3.2. Photodegradation Study

The photocatalytic activity of the synthesized photocatalyst was evaluated in the photodegradation system of [bmim]Cl under visible light radiation. A 500-W halogen lamp was used to simulate solar light, with the main light spectrum between 400–600 nm. The effect of each parameter i.e., the composition of Fe, initial concentration of [bmim]Cl ([ILo]), initial pH of the solution, and photocatalyst dosage ([photocatalyst]) were evaluated using one-factor-at-a-time (OFAT) method.

3.2.1. Effect of Fe Composition

The effect of varying Fe amounts on the total degradation efficiency of the system is summarized in Figure 4. Insignificant degradation was observed when no photocatalyst was added into the system, while only 5% degradation was recorded in the system containing bare TiO2. Significant enhancement was observed when Fe was added to the photocatalyst. The addition of Fe is crucial to form a space charge layer on the TiO2 surface where upon light radiation, the generated electron ( e CB ) will be trapped by the Fe, thus preventing it from recombining with the hole ( h VB + ). Based on the classical field theory, the formation of Fe2+ and Fe4+ is very unstable. This is because in their molecular state 3d5 configuration, they are only occupied with half-filled electrons. Hence, the charge carrier then migrated to the surface of TiO2 to degrade [bmim]Cl. The Fe2+ can be returned back to Fe3+ by donating one ( e CB ) either directly to [bmim]Cl or to H2O to undergo a reduction process, producing strong free radicals such as the hydroxyl radical (OH). These radicals are active species that are able to attack a wide range of organic pollutants, and thus further enhance the degradation rate of pollutants. Meanwhile, Fe4+ can be transformed to Fe3+ by receiving an electron or losing a hole ( h VB + ) . The h VB + will come into contact with the oxygen (O2) that has also been adsorbed on the surface of TiO2, leading to the formation of the superoxide radical ( O 2 ) [14,38]. During the degradation process of [bmim]Cl, the O 2 will attack C2, C4, and C5 of the imidazolium ring to produce an unstable by-product known as 1-alkyl-3-methyl-2,4,5-trioxoimidazolidine. The formation of these by-products means that the first stage of the degradation process where the phenomenon opening ring of cation occurred [39].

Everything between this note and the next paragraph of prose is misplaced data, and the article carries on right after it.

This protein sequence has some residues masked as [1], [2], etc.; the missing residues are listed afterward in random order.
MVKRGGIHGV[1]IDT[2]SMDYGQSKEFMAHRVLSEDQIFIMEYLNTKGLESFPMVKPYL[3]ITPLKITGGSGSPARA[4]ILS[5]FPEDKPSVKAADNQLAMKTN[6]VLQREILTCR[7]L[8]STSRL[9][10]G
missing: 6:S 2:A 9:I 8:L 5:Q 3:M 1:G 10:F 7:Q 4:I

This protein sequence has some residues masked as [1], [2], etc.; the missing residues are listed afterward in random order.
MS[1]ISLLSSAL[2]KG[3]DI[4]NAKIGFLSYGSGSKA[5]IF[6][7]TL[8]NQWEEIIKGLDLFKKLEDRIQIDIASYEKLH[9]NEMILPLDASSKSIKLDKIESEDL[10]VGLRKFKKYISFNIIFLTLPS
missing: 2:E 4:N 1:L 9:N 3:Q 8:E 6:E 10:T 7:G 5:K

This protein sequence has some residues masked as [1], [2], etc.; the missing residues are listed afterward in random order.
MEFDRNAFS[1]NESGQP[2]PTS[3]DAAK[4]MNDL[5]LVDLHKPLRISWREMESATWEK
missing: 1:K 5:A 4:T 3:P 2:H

Further increasing the amount of Fe from 0.1 wt % to 0.2 wt % increased the surface barrier and lead to the optimum separation of the e CB h VB + pairs. However, when the amount of Fe was increased beyond its optimum amount, the overall efficiency of the system decreased. Even though the higher amount of Fe further reduced the band-gap energy of TiO2 (Table 1), it also acted as the recombination center for the charge carriers. The excess amount of Fe reversed its positive role and become the recombination sites for the e CB h VB + pairs, thus preventing them from taking part in the degradation process [40]. Similar findings have been discussed by other researchers, where higher Fe contents could produce more Fe clusters on the TiO2 surface, as seen in Equations (3)–(6) [41]. The formation of Fe2O3 could correlate with IR spectra (Figure 1), as the Ti–O–Ti vibration was slightly diminish at higher amounts of Fe due to overlapping with the Fe2O3 that was recorded from 464 cm−1 to 700 cm−1. The formation of an oxygenated group on the surface of the composite photocatalyst (Figure 1) also played an important role in the degradation of [bmim]Cl. The presence of functionalized groups such as O–H is believed to be able to increase the interaction of H-bonding between the surface of the composite photocatalyst and the anion Cl [29]. Hence, more [bmim]Cl will be attracted to the AC on the TiO2 surface, which then enhances the diffusion rate between [bmim]Cl and the surface TiO2, resulting in a significant increase in the total removal of [bmim]Cl. At the same time, the diminished carbonaceous peak for lower Fe loadings (1390 cm−1) also may enhance the activity of the photocatalyst, as presence of this peak could reduce the catalytic property of the photocatalyst [42]. This clearly can be seen from Figure 4, where both 0.1Fe and 0.2Fe show slightly a higher removal of bmim[Cl] compared with the other photocatalyst, as the carbonaceous peak does not present for both photocatalysts.

3.2.2. Effect of Extrinsic Factor: Initial Concentration of [bmim]Cl (ILo)

Figure 5 presents the effect of the initial concentration of [bmim]Cl ([ILo]) on the overall performance of the system. The study was conducted by keeping other parameters constant i.e., 0.2 wt % Fe, with initial pH at 8 and 1 g/L of photocatalyst. In general, the overall degradation efficiency decreased with the increase of [ILo]. At lower concentrations, a sufficient active site on the photocatalyst for optimal adsorption and degradation processes lead to the higher overall efficiency of the system. However, as the concentration of [bmim]Cl increased, the number of [bmim]Cl molecules in the solution consequently increased, causing lower absorption of photons and lower degradation rate on the surface of the photocatalyst due to insufficient active sites. On the other hand, at lower [ILo], the accumulation of the pollutant on the surface of TiO2 reduced, providing a more active surface area to absorb the photons and generate the charge carrier. As more charge carriers are generated, more [bmim]Cl can be degraded. This phenomenon follows the Lambert law, whereas the concentration of organic molecules reduced, the path length taken by the photon to enter the solutions increased [43].